Thu, 24 Oct 2019 00:00:00 GMT


Ebola virus disease – Democratic Republic of the Congo
The number of confirmed cases of Ebola virus disease (EVD) remains relatively low this week, with 21 new confirmed cases reported in North Kivu and Ituri provinces during the epidemiological week of 14 – 20 October.

Thu, 24 Oct 2019 00:00:00 GMT


Measles – Lebanon
Health authorities in Lebanon are responding to an outbreak of measles. From 1 November 2018 through 12 October 2019, a total of 1,171 cases have been reported, of which 675 (57.6%) were laboratory confirmed, 8 (0.7%) epidemiologically linked cases, and 488 (41.7%) were clinically diagnosed. No associated deaths have been reported as of now.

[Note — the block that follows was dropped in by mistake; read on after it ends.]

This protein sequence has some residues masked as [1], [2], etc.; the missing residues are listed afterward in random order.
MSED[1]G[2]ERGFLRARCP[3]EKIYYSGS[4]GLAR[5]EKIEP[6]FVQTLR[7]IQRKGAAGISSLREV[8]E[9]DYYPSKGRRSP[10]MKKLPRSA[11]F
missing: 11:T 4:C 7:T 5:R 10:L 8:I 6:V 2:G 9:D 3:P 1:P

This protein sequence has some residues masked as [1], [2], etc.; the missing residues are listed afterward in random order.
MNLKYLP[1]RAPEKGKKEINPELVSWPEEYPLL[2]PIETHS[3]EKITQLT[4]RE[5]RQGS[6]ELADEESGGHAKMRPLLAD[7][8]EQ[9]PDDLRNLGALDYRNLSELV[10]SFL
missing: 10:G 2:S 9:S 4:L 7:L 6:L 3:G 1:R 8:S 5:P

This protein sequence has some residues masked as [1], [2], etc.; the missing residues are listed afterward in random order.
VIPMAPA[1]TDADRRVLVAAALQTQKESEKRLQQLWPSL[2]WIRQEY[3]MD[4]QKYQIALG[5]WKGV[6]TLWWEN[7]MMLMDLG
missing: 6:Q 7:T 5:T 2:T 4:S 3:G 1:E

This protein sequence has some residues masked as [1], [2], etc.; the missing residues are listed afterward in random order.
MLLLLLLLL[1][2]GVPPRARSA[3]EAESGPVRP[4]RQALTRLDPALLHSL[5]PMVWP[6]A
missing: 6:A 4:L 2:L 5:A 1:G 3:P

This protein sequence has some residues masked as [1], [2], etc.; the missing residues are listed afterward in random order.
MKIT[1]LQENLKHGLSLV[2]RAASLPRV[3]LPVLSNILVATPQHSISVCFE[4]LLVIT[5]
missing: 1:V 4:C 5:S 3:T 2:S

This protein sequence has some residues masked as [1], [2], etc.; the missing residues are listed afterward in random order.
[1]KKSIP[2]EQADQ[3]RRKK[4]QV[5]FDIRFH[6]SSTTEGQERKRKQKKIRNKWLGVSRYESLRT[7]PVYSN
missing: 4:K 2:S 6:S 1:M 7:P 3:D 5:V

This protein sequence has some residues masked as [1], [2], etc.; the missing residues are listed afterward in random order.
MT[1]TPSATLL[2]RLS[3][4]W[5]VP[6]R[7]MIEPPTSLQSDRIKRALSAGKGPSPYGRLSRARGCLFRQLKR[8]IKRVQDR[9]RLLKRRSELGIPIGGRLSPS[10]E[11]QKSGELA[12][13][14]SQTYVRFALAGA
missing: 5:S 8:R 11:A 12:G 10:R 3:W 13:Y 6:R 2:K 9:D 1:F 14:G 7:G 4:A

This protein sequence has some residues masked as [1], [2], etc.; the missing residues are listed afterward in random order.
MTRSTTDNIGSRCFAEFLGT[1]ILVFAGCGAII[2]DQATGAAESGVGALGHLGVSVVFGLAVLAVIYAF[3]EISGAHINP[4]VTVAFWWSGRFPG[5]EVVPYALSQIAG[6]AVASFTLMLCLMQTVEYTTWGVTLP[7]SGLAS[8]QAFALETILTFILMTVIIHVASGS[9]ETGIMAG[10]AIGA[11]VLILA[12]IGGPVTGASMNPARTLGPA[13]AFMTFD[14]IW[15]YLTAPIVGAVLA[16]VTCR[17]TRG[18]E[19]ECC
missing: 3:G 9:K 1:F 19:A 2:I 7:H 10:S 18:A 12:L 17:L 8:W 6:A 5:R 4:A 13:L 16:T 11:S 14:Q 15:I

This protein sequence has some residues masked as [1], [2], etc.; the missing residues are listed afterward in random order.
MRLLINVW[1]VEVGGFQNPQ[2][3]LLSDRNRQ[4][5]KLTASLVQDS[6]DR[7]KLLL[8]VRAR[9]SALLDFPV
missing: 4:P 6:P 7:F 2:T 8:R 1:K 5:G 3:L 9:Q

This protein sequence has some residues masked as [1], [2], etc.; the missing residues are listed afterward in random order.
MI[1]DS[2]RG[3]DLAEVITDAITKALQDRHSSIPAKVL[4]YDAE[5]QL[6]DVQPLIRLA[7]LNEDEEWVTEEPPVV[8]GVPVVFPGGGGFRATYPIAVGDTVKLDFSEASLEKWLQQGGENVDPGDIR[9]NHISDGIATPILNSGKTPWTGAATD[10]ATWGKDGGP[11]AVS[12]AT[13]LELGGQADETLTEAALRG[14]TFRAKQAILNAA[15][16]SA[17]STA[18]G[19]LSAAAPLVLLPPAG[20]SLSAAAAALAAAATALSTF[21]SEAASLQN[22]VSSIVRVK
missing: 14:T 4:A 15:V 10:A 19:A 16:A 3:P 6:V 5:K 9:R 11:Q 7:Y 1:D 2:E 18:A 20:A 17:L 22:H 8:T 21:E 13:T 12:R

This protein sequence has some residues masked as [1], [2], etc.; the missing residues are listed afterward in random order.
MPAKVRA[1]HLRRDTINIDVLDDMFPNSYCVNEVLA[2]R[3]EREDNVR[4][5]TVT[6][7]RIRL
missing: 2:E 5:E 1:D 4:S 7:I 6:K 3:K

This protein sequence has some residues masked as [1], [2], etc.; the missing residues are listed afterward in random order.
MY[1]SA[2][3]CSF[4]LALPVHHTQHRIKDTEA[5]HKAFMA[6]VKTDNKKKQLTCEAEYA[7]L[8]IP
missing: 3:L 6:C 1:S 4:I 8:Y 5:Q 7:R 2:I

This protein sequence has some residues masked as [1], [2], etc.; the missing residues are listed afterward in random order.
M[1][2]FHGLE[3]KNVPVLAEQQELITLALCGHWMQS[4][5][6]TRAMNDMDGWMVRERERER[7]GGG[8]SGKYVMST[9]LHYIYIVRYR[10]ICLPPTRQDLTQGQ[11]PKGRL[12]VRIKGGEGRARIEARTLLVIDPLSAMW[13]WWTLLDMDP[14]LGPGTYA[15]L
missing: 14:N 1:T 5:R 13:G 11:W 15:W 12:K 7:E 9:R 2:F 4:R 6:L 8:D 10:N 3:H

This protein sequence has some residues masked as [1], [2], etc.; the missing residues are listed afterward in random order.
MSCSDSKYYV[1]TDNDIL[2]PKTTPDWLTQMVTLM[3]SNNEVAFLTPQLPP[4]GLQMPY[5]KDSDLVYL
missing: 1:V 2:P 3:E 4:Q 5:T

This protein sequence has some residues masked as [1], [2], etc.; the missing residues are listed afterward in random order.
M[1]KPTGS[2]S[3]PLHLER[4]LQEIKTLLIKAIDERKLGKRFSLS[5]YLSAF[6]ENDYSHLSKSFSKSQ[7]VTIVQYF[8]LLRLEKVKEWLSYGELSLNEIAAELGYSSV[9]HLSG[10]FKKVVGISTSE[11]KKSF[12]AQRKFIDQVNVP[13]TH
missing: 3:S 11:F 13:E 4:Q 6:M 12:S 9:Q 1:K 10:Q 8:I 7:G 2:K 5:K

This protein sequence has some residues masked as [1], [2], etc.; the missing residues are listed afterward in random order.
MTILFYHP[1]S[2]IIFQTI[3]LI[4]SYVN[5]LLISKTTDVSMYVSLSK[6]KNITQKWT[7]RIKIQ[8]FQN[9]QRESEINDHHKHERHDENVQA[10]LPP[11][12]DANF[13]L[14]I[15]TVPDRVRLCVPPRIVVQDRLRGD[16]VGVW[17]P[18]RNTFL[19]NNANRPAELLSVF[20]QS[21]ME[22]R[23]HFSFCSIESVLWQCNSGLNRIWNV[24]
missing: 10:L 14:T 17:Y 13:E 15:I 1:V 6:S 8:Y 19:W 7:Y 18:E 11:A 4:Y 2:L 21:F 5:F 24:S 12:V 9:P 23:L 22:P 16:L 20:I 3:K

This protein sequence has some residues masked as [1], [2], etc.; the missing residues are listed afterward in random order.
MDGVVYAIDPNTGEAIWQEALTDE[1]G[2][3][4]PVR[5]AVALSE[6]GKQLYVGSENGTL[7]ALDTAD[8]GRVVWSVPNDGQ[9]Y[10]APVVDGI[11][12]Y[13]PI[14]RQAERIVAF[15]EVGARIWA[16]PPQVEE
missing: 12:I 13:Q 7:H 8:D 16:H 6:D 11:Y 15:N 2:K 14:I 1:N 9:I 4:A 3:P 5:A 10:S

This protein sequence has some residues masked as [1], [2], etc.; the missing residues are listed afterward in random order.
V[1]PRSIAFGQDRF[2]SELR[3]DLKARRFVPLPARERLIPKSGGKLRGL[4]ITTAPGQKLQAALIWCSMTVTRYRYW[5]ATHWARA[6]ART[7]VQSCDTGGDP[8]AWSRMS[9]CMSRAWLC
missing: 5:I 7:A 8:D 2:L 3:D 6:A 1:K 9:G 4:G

Measles cases have been reported in all eight Lebanese governorates, with Aakar, Baalbek-El-Hermel, Bekaa North, and Mount Lebanon governorates most affected. Ninety percent of suspected measles cases were Lebanese nationals, while 10% were Syrians living in informal settlements and in residential areas. The cumulative incidence of measles among Lebanese was higher than that of Syrians (22.4 versus 11.1 per 100,000 population respectively).

Tue, 22 Oct 2019 00:00:00 GMT


Middle East respiratory syndrome coronavirus (MERS-CoV) – The Kingdom of Saudi Arabia
From 1 through 30 September 2019, the National IHR Focal Point of Saudi Arabia reported 4 additional laboratory-confirmed cases of Middle East respiratory syndrome (MERS-CoV) infection and one associated death. The cases were reported from Al-Qassim (2 cases), Riyadh (1 case), and Al-Ahsaa (1 case) regions.

The link below provides details of the 4 reported cases:

Fri, 18 Oct 2019 00:00:00 GMT